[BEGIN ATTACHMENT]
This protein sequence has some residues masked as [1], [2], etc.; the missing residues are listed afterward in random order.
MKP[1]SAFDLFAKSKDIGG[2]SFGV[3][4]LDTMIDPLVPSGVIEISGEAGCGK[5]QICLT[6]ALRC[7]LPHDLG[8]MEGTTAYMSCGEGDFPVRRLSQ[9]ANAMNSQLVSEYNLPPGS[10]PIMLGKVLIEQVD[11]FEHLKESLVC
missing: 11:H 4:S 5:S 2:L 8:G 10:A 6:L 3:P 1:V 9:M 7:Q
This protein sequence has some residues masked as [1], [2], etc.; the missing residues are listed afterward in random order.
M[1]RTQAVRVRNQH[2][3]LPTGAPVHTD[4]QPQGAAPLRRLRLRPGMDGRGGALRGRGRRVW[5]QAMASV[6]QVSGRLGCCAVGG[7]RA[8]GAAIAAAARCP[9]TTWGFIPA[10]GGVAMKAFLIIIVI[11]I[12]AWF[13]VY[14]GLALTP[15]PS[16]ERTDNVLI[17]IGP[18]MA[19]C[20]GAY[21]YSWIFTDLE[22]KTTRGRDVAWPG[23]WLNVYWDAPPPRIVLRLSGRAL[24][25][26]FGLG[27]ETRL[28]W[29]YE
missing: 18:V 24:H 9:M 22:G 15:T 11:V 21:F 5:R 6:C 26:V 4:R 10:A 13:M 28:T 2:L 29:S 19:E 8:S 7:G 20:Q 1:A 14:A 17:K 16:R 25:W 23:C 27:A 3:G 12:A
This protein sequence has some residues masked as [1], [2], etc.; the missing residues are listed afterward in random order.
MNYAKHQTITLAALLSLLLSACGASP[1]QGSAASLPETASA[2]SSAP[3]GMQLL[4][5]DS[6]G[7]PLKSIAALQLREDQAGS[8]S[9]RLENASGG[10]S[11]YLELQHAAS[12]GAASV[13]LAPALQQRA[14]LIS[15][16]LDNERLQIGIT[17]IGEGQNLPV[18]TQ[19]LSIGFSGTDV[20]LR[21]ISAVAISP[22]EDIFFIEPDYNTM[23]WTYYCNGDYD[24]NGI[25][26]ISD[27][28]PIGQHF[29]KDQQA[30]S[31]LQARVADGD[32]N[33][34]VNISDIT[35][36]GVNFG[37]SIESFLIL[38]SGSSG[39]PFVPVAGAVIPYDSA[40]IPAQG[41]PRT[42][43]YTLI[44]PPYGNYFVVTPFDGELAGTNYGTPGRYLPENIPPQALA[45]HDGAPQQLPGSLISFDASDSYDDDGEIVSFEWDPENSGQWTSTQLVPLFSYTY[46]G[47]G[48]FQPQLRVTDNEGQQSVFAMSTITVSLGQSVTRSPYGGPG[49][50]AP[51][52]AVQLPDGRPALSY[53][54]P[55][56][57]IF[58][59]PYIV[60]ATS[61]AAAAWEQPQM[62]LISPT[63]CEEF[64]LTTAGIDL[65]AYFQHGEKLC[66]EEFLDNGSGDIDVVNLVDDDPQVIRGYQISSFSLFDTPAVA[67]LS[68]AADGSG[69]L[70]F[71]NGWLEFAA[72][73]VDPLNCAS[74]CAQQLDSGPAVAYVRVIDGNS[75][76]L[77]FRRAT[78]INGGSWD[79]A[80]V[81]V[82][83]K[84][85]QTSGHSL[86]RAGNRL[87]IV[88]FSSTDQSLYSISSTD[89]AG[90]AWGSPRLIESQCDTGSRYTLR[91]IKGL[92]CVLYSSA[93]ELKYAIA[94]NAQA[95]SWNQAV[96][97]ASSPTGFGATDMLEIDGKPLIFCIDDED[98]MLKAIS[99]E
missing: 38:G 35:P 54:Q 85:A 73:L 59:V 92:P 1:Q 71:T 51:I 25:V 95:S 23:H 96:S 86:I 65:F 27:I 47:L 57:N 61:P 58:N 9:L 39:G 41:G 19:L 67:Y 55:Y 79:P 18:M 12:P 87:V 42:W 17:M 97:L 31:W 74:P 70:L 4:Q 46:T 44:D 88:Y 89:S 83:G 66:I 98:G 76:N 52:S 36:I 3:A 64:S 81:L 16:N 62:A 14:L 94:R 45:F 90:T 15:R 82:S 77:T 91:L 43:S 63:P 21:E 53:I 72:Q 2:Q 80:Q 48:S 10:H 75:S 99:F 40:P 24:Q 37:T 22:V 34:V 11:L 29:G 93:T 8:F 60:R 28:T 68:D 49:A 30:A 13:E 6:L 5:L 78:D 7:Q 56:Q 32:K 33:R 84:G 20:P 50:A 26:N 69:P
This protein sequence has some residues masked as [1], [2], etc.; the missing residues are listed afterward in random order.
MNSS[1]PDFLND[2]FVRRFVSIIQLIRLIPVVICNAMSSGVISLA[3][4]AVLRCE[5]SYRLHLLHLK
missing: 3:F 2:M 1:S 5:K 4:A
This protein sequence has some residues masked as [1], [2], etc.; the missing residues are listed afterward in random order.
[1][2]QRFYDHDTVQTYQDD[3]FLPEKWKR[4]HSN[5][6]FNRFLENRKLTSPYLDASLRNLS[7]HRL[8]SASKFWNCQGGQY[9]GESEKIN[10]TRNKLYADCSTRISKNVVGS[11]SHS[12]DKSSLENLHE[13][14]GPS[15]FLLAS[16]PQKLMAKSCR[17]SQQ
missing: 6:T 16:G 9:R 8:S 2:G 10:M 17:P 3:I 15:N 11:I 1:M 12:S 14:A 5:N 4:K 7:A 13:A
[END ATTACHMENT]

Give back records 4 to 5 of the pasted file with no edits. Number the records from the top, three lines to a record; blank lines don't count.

This protein sequence has some residues masked as [1], [2], etc.; the missing residues are listed afterward in random order.
MNSS[1]PDFLND[2]FVRRFVSIIQLIRLIPVVICNAMSSGVISLA[3][4]AVLRCE[5]SYRLHLLHLK
missing: 3:F 2:M 1:S 5:K 4:A
This protein sequence has some residues masked as [1], [2], etc.; the missing residues are listed afterward in random order.
[1][2]QRFYDHDTVQTYQDD[3]FLPEKWKR[4]HSN[5][6]FNRFLENRKLTSPYLDASLRNLS[7]HRL[8]SASKFWNCQGGQY[9]GESEKIN[10]TRNKLYADCSTRISKNVVGS[11]SHS[12]DKSSLENLHE[13][14]GPS[15]FLLAS[16]PQKLMAKSCR[17]SQQ
missing: 6:T 16:G 9:R 8:S 2:G 10:M 17:P 3:I 15:N 11:I 1:M 12:S 14:A 5:N 4:K 7:A 13:A